Sidonius Apollinaris, Letters. Tr. O.M. Dalton (1915) pp. i- vii; Title page and preface
TRANSLATED, WITH INTRODUCTION AND NOTES, BY
O. M. DALTON, MA.
IN TWO VOLUMES VOLUME I
AT THE CLARENDON PRESS
OXFORD UNIVERSITY PRESS
LONDON EDINBURGH GLASGOW NEW YORK TORONTO MELBOURNE BOMBAY
HUMPHREY MILFORD M.A.
PUBLISHER TO THE UNIVERSITY
IT is somewhat remarkable that the complete letters of Sidonius have never been translated into English. Though their style is often tiresome, though many of them seem at first sight to add little of moment to the sum of existing knowledge, yet the nine books, regarded as a whole, are still in many ways the richest source of information on Roman provincial life during the last years of the Empire in the West. And as a whole they should be read. Even the best selection is liable to omit what is really necessary for a full comprehension of the author and his view of life; omissions which singly appear unimportant have a cumulative power in creating false ideas; they distort the perspective, confuse the values, and invert the relative significance of parts. Where a writer's work does not crush by bulk, or enervate by dullness, it is generally best to let the whole produce its due organic effect, unmarred by the subtractions of an editor. In the present case, the bulk is not excessive, for there are not much more than a hundred letters; and the dull places are easily escaped by every bonus arbiter et artifex lector 1, experienced in the process of winnowing grain from chaff. |iv
If the question of rendering the whole or part were the only trouble with which he had to contend, the translator of Sidonius might rid himself of all anxiety. But he must always be haunted by doubts as to his success in conveying in every case the sense of a confessedly difficult writer, often ambiguous in phrase, and sometimes recalling to the tired mind that creature of the sea which conceals itself at will in a cloud of its own ink. I cannot hope to have avoided error where scholars of eminence have admitted their uncertainties;2 and there are yet many passages the true sense of which lies beyond my divination.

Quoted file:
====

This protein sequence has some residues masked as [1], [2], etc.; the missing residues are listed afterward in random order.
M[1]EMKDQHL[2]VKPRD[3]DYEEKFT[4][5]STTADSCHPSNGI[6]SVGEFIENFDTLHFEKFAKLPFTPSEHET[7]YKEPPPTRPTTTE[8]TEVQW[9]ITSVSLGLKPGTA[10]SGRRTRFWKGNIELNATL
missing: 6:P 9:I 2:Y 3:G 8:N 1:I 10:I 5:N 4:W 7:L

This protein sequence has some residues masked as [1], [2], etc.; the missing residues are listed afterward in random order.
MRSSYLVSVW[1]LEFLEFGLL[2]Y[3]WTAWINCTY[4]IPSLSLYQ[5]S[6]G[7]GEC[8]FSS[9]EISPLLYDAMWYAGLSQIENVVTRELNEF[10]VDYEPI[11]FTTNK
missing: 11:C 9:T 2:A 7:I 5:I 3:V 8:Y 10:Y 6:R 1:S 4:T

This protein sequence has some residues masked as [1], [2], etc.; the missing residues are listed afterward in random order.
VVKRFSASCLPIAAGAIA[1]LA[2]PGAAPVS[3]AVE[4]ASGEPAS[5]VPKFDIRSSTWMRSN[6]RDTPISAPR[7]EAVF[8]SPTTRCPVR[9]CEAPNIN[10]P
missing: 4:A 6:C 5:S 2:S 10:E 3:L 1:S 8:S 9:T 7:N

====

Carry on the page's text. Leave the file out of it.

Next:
It would have been possible indefinitely to expand the notes at the end of volume ii; but they have been purposely abridged, that Sidonius may speak for himself with as little interruption as possible. A general, knowledge in the reader of Roman history and mythology has been assumed; for instance, notes are not inserted to explain who Sulla or Julius Caesar were; Aganippe and Hippocrene are not defined; nor is the legend of Triptolemus related at length. Philological discussions have been omitted, and explanations confined to points essential to the comprehension of the text; it seemed more convenient that the Introduction should give in a consecutive form many facts which notes could only have given in isolation; and I have endeavoured in this part of the book to supply an abstract of the conditions obtaining in |v southern Gaul as they are revealed to us in the Letters. Biographical matter is also for the most part removed from the notes; an alphabetic list of correspondents, friends and contemporaries, whose names occur in the Letters, will be found on p. clx, with such cardinal facts in their history as have been ascertained. Names of places have been rendered, as a rule, by their modern equivalents, which seem to make the geography more immediately intelligible, especially to those acquainted with central and southern France. Where an ancient form is consecrated by general use, or seems demanded by the nature of the context, it has been purposely retained.